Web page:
The “BIRKA Bird Paradise” exotic bird aviary in Mauren is like a small parrot zoo – with a handful of peacocks, pheasants, chickens and goats thrown in for good measure. There are rows of outdoor cages filled with squawking parakeets, cockatoos, cockatiels and parrots. A few signs gave the Latin and German names for the species, as well as the continent the bird was from. It was unclear why these creatures had been collected there – the aviary was free and seemed to be part of some foundation or club, whose purpose we could only guess at.
On a warm Sunday morning there were only a few other birdwatchers at BIRKA, most of them much younger than us. A growing group of older men congregated at the attached canteen, more interested in their pilsners than in the parakeets. For some reason, it seemed to be a popular drinking spot. It’s not especially close to anything other than the surrounding nature reserve, so the beer must have been cheap or the bartender was particularly well-liked (his looks certainly weren't the draw).
It is always a little sad to see animals in cages, even if they seem to be well taken care of. We speculated - maybe to comfort ourselves - that these were rescued birds that had been snatched away from worse situations and taken in by the Bird Paradise foundation.
High up in the mountains, in the alpine town of Malbun, we attended a kind of falconry-dinner-theater spectacular. In comparison with the other falconry shows we’ve happened upon, this performance was both more entertaining and more subdued. Instead of being held in a castle, it was in the back terrace of a gasthaus restaurant. There was beer served and ice cream by the trayful; the audience sat around the falconer and sipped drinks as he told us the legends of the skies. It sounded interesting and funny, but we couldn’t understand any of it. Thankfully, he didn’t wear a medieval-theme costume (which sets him apart in the brotherhood of hunting birders). He also was older and less awkward than other falconers we’ve seen, and appeared to really enjoy his craft – we joked that he got into the business for the chicks.*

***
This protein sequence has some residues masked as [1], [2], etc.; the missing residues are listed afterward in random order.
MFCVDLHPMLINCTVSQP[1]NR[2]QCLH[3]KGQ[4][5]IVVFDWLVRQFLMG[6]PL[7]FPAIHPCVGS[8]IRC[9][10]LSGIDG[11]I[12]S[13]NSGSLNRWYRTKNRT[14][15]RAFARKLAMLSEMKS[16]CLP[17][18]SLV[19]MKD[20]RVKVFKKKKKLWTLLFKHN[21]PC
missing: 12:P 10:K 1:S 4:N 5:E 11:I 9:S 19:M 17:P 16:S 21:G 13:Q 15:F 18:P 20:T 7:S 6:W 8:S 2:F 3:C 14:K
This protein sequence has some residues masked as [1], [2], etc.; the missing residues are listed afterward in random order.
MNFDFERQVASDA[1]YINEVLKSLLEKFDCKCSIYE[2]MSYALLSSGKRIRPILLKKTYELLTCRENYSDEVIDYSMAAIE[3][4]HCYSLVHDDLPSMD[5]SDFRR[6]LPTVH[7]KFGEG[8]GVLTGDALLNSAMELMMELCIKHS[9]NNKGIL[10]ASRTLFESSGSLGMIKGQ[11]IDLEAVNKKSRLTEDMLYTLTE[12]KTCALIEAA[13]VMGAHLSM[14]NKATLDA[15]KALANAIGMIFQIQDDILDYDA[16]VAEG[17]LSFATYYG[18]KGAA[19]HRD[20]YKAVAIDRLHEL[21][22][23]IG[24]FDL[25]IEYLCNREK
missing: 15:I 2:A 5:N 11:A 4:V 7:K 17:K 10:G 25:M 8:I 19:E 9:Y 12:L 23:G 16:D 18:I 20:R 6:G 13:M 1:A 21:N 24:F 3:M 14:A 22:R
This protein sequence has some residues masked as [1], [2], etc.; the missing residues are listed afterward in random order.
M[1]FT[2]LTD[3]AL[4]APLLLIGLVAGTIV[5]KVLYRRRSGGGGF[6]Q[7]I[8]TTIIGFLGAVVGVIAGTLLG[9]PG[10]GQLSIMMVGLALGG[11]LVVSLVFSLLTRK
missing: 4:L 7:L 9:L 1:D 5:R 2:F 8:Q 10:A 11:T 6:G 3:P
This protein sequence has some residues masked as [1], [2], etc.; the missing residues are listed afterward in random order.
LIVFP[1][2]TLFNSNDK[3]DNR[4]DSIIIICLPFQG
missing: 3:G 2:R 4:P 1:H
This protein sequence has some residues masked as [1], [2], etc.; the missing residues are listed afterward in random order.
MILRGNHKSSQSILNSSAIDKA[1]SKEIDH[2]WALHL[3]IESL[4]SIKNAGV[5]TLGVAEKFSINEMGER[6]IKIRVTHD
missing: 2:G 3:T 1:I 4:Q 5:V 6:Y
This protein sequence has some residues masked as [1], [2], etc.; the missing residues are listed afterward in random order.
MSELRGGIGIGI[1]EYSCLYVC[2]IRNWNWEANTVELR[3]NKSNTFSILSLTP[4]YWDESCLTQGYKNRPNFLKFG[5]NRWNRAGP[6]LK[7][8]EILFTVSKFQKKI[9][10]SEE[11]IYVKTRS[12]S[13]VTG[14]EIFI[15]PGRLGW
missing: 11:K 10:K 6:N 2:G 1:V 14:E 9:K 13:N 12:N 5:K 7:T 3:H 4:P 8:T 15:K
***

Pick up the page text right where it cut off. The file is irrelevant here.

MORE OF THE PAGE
The show had a good deal of talking and a fair amount of flying. As with all such experiences, the birds were somewhat uncooperative and discourteous. One tedious episode involved a peregrine that was hard to coax down from a nearby rooftop. As a group, though, the fowl were accommodating enough to keep things moving. This bird performed a back and forth routine between two gloved children, swooping a little too close to our heads as he did.
After each bird was put through its paces, the falconer strode proudly through the crowd with his falcon so that we could all take pictures and be properly awed. Some species could even be stroked on their breastfeathers, and would only occasionally begin beating their wings and flailing dangerously. It was a fun, sunny afternoon experience, and we left laughing and a little impressed.
BIRKA Bird Paradise (“Vogelparadies” in German) is located halfway between Mauren and Schaanwald on the main road. It’s open from May 1st through October and claims to be “always accessible,” which may or may not mean that you can visit 24 hours a day.
The falconry show is held in the back of the Hotel Falknerei Galina in the middle of Malbun at three o’clock PM every day except Monday, and only when the weather is good.